Page 2469 - Week 06 - Thursday, 23 June 2011

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The Greens and the Labor Party come here and say, “We have agreed.” This is after a couple years of consultations. The Greens and the Labor Party, at the last minute, decide that they will move a bunch of amendments which will, if anything, just complicate the bill rather than improve it. At the last minute the price for getting this through for the Labor Party is to agree to these amendments. They do not actually want to argue the case for each of these amendments. They just want to effectively say, “Look, we have done the deal; so we will just rush it through. You can have your say in bulk on these amendments.” There will be no proper scrutiny, no proper debate. To dump them on us at the last minute I think is a ridiculous way of making laws.

Madam Assistant Speaker, for this reason we cannot support the suspension of standing orders. Each of these amendments has some serious potential ramifications. Each of these amendments individually has serious potential ramifications. Some of these cumbersome definitions and cumbersome regulations are now being imported into the legislation as a whole. For the Assembly as a whole to be given such little opportunity to look at these I think goes completely against the spirit of how we should be doing things in terms of developing quality legislation.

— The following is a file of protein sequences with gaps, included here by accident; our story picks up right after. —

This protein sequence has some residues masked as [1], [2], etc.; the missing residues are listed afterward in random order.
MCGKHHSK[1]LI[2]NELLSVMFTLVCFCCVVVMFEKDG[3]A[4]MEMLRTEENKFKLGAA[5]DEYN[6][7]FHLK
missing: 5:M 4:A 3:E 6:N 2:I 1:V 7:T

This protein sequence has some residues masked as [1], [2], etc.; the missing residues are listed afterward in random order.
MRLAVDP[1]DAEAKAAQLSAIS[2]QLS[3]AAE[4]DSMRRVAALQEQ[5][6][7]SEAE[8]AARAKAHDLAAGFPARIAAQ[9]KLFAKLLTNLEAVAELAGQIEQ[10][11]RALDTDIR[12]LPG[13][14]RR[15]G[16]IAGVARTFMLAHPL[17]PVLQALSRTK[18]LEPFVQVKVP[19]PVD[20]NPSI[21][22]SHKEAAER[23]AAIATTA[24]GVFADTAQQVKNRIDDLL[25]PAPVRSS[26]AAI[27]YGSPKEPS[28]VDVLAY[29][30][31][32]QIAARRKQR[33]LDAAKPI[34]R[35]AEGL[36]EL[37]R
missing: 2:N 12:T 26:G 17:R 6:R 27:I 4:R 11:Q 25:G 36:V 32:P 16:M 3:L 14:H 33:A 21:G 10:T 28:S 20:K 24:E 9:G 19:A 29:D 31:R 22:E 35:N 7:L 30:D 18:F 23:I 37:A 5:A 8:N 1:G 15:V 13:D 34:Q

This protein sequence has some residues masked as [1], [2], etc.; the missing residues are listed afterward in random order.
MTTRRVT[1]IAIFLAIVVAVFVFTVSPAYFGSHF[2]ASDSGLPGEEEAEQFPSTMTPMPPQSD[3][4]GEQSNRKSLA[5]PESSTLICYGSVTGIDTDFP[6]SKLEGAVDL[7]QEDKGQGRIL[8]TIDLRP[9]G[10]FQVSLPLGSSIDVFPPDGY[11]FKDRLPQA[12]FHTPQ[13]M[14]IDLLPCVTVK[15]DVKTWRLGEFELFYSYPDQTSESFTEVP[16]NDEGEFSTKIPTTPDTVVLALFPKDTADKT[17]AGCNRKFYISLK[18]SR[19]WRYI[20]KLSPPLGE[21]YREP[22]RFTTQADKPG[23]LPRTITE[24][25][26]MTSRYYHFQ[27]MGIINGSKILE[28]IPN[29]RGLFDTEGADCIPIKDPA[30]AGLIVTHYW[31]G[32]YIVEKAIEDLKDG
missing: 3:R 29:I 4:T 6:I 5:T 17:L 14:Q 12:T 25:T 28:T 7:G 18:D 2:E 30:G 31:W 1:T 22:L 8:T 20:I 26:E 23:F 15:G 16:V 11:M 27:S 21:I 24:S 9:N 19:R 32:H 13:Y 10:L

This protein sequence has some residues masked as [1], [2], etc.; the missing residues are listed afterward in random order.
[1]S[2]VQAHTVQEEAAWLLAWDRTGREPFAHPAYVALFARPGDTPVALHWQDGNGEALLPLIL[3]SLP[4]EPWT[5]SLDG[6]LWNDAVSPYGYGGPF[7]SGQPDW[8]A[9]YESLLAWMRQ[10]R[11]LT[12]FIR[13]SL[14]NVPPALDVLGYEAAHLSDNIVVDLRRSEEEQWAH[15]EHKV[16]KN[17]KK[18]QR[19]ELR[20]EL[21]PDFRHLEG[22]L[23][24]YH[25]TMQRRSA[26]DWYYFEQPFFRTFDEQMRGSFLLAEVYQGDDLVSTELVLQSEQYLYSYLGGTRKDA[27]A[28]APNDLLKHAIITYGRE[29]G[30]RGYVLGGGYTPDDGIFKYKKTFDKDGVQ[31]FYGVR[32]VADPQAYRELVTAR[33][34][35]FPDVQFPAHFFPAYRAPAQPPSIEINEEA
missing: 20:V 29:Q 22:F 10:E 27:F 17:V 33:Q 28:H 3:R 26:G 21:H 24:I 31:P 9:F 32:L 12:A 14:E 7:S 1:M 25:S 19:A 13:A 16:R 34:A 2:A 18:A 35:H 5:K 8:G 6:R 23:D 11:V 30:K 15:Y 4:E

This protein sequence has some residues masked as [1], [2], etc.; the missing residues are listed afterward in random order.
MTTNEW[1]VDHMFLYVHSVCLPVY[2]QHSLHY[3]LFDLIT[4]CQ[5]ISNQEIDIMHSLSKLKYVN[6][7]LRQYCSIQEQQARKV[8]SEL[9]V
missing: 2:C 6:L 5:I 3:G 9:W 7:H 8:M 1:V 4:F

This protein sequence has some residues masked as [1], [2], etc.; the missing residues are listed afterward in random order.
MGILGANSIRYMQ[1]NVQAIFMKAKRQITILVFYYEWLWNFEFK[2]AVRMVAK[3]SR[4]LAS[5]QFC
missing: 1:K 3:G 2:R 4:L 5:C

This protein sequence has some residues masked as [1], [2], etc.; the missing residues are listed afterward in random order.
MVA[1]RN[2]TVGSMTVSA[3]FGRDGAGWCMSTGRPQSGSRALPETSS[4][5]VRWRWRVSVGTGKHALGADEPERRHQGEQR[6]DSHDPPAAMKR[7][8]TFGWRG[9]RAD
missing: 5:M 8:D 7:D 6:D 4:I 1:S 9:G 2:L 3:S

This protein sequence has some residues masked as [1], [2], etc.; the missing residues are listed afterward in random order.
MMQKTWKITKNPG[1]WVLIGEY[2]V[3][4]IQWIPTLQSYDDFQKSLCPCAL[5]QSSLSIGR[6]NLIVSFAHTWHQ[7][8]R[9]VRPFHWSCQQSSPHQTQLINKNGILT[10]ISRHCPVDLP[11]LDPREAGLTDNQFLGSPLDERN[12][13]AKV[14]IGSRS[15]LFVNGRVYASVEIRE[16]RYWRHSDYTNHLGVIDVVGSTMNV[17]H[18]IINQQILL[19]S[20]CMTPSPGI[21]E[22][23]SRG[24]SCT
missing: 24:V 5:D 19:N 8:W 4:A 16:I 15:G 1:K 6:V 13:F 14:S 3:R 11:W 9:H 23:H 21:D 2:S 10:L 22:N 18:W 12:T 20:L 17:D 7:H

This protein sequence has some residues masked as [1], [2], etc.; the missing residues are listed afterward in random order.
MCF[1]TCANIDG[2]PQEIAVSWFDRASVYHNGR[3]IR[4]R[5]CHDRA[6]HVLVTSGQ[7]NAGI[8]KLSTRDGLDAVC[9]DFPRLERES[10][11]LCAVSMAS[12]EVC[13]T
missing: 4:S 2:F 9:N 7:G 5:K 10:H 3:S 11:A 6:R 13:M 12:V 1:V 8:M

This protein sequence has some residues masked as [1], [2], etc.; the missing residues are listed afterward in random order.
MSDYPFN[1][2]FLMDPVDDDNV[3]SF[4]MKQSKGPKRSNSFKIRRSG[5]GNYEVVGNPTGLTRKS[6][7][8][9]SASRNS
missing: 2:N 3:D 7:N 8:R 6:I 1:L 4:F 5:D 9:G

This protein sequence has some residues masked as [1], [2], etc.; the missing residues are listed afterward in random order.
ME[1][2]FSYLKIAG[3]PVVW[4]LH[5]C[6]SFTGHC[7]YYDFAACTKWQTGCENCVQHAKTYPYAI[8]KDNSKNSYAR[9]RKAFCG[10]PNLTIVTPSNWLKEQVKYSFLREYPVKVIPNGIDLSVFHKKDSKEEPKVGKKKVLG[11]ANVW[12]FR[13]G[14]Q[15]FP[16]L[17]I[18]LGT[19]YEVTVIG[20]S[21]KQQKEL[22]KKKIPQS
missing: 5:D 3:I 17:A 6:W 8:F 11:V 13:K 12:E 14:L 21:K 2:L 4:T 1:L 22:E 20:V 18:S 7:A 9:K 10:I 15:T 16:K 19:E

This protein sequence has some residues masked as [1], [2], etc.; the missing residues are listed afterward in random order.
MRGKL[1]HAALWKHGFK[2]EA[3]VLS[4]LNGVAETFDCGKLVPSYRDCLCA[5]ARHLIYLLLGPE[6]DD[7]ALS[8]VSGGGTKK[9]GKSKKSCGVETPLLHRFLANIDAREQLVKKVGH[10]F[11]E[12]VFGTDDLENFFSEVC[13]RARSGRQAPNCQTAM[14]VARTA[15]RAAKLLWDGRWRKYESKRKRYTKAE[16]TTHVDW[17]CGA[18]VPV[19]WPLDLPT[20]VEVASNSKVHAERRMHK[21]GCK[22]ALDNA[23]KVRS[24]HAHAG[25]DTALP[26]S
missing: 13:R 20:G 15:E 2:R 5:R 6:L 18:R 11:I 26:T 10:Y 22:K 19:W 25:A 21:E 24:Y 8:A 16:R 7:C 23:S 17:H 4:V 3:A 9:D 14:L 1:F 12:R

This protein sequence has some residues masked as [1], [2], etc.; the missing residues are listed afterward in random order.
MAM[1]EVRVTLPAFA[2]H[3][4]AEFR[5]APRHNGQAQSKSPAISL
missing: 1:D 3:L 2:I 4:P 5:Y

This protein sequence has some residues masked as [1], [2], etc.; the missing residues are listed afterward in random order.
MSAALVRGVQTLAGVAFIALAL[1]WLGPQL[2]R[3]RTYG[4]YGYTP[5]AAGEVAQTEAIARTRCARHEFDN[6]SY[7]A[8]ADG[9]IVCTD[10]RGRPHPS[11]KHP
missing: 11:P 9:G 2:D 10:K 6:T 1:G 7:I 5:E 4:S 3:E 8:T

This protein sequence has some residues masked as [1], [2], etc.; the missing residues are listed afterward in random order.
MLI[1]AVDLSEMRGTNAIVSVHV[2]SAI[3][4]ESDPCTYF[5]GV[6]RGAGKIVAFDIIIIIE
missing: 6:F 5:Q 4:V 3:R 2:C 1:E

It certainly is not the way you should be putting through a piece of legislation which has such serious implications. Whatever the class warfare is that the Treasurer wants to engage in on this issue, I think we can all agree that, whether you like people in the building industry or whether you hate them, they play a significant role in our economy. This legislation makes a significant difference to their businesses.

Even if you engage in the traditional Labor Party class warfare, you have to acknowledge that this is a significant industry to the ACT. To rush through legislation in this way, to not properly debate it, to put it all in one lump after the Labor Party and the Greens have done a backroom deal over the last day or two—the price of this legislation going through I think is economic vandalism. I think it will come back to bite this Assembly. I think it will come back to bite this government—

Mr Corbell: Point of order, Madam Assistant Speaker.

MADAM ASSISTANT SPEAKER (Ms Le Couteur): Just one moment. Mr Corbell?

MR SESELJA: Can you stop the clock, please?


Mr Corbell: The question before the chair, Madam Assistant Speaker, is that the suspension of standing orders be agreed to. We are not debating the bill. We are debating whether or not standing orders should be suspended. Whilst some latitude is always provided in these debates, the fact is that Mr Seselja is again debating the bill.

MADAM ASSISTANT SPEAKER: Thank you, Mr Corbell. Mr Seselja, I invite you to direct your comments to suspension of standing orders.

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